A Comparison of FES with KAFO for providing ambulation and upright mobility in a child with a complete thoracic spinal cord injury

Daniel Bonaroti, June Akers, Brian T. Smith, M. J. Mulcahey, Randal R. Betz

Research output: Contribution to journalArticlepeer-review

11 Scopus citations


This study compared functional and physiologic measures of ambulation and upright mobility with functional electrical stimulation (FES) versus knee-ankle-foot-orthoses (KAFO) in an 11-year-old boy with a T-10 level spinal cord injury. The child was a limited community ambulator with bilateral KAFO and loftstrand crutches. The FES system consisted of percutaneous intramuscular electrodes controlled by a portable stimulator and thumbswitch, an AFO for ankle and foot support, and loftstrand crutches. The subject used a swing-through gait pattern with both modes of mobility. The Functional Independence Measure scoring system and time to completion were used to compare performance in 6 standardized activities: donning, high transfer, inaccessible toilet transfer, ascend/descend stairs, and floor-to-standing transfer. Ten repeated measures were performed for each mode. Physiologic measures included energy expenditure, postural stability using forceplates, and a Functional Standing Test (FST). The subject performed all 6 mobility activities independently with FES and KAFO. In 4 of 6 activities, there was a trend toward faster times with FES, but this was not statistically significant. Toilet transfers and stair descent were performed significantly faster with KAFO. There was no difference in completion times on the activities of the FST. Measures of postural sway suggested that the subject was more stable with KAFO during quiet standing, while the modes were equal during a dynamic activity (raising arm for functional use). Energy expenditure results revealed no significant difference in oxygen cost per meter but a significantly higher oxygen consumption rate per minute for FES. Ambulation with both modes was performed at levels consistent with strenuous exercise. Maximum ambulation distances were relatively equal while the subject's velocity was significantly faster with FES. Of note, the subject reported ceasing ambulation during maximum distance trials due to general fatigue when using FES and due to shoulder pain with KAFO ambulation. For this subject, FES provided a means of performing upright mobility tasks independently, comparable with that of KAFO, while providing a faster ambulation velocity and a potential means of cardiovascular training.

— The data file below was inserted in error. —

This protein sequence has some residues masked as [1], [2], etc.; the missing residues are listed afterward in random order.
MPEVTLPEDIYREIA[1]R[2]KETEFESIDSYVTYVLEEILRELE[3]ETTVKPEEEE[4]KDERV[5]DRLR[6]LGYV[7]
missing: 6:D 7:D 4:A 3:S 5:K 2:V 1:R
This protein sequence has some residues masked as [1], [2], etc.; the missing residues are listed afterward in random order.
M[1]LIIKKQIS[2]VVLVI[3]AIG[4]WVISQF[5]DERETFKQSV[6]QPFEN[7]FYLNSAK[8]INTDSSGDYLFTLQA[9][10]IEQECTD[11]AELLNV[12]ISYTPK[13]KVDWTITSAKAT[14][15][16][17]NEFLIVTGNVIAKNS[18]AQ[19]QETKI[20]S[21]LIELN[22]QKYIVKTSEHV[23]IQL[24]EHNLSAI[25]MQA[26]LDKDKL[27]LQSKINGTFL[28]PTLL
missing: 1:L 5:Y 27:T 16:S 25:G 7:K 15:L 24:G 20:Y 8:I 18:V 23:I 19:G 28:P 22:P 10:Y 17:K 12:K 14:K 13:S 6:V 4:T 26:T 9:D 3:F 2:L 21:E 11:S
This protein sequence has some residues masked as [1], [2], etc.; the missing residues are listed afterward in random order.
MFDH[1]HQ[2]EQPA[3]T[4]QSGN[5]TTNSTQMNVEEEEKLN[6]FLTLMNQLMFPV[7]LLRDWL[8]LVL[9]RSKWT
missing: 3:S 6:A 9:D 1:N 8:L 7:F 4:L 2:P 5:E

Original languageEnglish
Pages (from-to)159-166
Number of pages8
JournalJournal of Spinal Cord Medicine
Issue number3
StatePublished - 1999
Externally publishedYes


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